The Revenue-Virginius vein is a narrow, steeply dipping mesothermal-quartz vein rich in silver. Mesothermal veins, commonly loaded with high-grade ore, are formed at moderate temperature and pressure, crystallizing from hydrothermal fluids injected into fissures and other openings in rocks.
In spite of its riches, the Revenue-Virginius lay dormant through the latter half of the 20th century, largely due to a regulatory and economic climate that was not mining-friendly. Interest in the property perked up again in the 1980s, when quite a lot of work was done amassing new about the mine’s production potential. The property saw additional exploration activity in 2001.
“Based on that, we believe it will be a profitable endeavor,” Williams stated.
Once production is permitted and gets underway, Williams said, ore will be drilled and blasted out the vein, and transported to an underground mill (currently in the engineering and design phase) via a tracked pulley system powered by electricity and compressed air.
Absolutely no diesel vehicles or machinery will be used underground, Williams said, due to the problems with air quality from exhaust emissions.
Small batches of ore concentrate from the underground mill will be trucked down the mountain to Ouray once a day, then transported to a site yet to be determined for further processing.
Housing the mill and additional equipment underground has a lot of potential benefits, Williams said. “It reduces the noise. It reduces the eyesore. There won’t be a giant mill building. It will look and sound nicer.”
Mill tailings will initially be laid on top of abundant gravel waste material that already scars the landscape around the historic mine workings, and later perhaps stashed (or “gobbed”) within the mine itself as more room opens up underground.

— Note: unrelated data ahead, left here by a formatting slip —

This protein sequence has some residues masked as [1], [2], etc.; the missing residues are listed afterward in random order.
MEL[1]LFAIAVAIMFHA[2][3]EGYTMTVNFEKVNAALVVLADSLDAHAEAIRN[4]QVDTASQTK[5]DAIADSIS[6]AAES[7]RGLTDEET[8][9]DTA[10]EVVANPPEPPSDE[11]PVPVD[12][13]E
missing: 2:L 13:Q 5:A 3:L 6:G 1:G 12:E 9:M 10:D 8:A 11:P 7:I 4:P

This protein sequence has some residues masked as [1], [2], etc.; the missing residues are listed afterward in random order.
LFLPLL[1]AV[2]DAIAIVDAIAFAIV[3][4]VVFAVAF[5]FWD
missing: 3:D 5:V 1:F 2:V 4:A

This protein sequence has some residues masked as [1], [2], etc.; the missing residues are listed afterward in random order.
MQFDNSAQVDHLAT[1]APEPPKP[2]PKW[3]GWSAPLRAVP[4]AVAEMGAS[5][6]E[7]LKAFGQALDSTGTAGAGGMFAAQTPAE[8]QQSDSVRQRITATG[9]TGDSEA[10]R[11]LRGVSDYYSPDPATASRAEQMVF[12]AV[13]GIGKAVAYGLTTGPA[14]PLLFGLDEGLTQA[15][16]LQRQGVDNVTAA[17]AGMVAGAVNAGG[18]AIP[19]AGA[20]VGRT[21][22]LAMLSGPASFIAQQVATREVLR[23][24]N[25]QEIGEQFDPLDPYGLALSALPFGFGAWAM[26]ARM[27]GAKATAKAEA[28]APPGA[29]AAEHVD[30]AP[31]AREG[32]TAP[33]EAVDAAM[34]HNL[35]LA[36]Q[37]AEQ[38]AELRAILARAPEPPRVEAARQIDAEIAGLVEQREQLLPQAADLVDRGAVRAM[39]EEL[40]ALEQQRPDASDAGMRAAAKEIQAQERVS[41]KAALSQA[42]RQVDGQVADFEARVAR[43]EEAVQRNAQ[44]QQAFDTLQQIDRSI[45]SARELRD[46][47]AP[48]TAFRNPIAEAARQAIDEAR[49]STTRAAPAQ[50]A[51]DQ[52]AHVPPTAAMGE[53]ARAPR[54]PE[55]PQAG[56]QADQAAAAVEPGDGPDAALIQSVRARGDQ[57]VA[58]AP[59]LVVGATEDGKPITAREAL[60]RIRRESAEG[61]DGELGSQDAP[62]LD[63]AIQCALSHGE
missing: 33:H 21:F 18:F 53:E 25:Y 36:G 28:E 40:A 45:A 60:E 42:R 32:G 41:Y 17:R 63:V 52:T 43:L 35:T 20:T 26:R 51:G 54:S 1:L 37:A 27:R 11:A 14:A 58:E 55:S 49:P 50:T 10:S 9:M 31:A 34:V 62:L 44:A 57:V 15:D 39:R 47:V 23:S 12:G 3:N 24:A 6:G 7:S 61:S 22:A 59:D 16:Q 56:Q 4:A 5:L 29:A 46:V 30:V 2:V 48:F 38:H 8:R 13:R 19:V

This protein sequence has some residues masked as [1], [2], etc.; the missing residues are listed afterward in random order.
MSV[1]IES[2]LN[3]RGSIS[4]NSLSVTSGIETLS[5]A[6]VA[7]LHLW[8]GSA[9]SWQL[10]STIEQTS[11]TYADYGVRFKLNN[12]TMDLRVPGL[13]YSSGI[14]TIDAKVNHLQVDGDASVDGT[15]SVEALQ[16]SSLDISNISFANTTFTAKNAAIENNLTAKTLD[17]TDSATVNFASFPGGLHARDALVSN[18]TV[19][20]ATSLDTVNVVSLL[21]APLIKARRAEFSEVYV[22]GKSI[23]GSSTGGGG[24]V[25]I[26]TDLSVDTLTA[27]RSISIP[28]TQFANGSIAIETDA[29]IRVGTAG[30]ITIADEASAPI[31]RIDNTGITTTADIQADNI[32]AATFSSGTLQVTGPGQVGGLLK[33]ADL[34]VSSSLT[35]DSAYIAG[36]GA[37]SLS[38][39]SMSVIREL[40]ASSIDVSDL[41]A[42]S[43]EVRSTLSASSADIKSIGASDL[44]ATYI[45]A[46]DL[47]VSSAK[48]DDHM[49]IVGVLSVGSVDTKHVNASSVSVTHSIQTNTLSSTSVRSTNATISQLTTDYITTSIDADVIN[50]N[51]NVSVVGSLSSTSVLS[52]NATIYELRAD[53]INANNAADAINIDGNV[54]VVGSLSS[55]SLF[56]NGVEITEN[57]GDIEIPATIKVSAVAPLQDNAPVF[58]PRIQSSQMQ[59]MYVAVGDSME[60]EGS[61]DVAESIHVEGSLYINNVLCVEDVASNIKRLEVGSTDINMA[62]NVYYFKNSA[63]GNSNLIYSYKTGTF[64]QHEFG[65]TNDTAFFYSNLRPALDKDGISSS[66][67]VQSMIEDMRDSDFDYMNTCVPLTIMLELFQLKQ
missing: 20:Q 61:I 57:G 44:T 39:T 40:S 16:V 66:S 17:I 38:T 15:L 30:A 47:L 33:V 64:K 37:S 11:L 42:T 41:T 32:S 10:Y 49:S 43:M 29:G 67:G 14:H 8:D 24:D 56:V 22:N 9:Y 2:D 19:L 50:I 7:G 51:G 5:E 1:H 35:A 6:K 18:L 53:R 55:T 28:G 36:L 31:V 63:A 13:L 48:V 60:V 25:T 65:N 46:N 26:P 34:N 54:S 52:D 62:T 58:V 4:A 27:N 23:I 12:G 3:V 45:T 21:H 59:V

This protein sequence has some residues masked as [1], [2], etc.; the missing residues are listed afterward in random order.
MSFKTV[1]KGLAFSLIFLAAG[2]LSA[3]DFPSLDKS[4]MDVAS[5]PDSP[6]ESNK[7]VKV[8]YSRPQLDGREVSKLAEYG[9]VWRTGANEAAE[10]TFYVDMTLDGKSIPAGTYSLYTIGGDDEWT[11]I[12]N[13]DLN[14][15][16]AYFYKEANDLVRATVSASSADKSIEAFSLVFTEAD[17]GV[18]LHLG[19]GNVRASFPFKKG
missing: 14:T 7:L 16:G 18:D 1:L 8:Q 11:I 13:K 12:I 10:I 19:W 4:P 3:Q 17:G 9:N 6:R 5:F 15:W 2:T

Surface tailings will be blended with soil and then planted with grass. Reclamation will be an ongoing process, Williams said, simultaneous with mining.
“We want to make sure the whole site gets reclaimed properly,” Williams emphasized. “We want to be as environmentally friendly as possible. We’re definitely willing to spend extra money to make sure the area stays nice. We’re not a random company trying to make a quick buck and leave.”
Silver Star Resources LLC has approximately 15 employees, Williams said. The company’s roots are in oil and gas operations. Records show it was established in 2009 and incorporated in Colorado, with offices is in Denver. Star Mine Operations currently has one other active mining project – a large iron-rich sand deposit in the deserts of central Peru.
Williams declined to divulge information about Star Mine Operations’ projected start-up costs at the Revenue-Virginius, although he did allow that they will be “substantial.” The venture’s primary investors are “individuals from Colorado,” he said.
An internal feasibility study conducted by a previous mine operator in 1998-1999 projected that the Revenue-Virginius property could be reopened at a production rate of approximately 2.5-3 million ounces/year following a $12-15 million capital investment. Net cash costs of production at that time were estimated to be approximately $4/ounce.
Silver prices this week hovered at around $32/ounce.
Williams stressed that the Star Mine Operations has no intention of going public. “All of our companies are private, and we plan on keeping them private,” he said. “We want the environment to be protected while offering jobs. I’d be a little worried, if too many outsiders became involved, that we may not be able to preserve the interests of local people. We definitely do not want to jeopardize tourism.”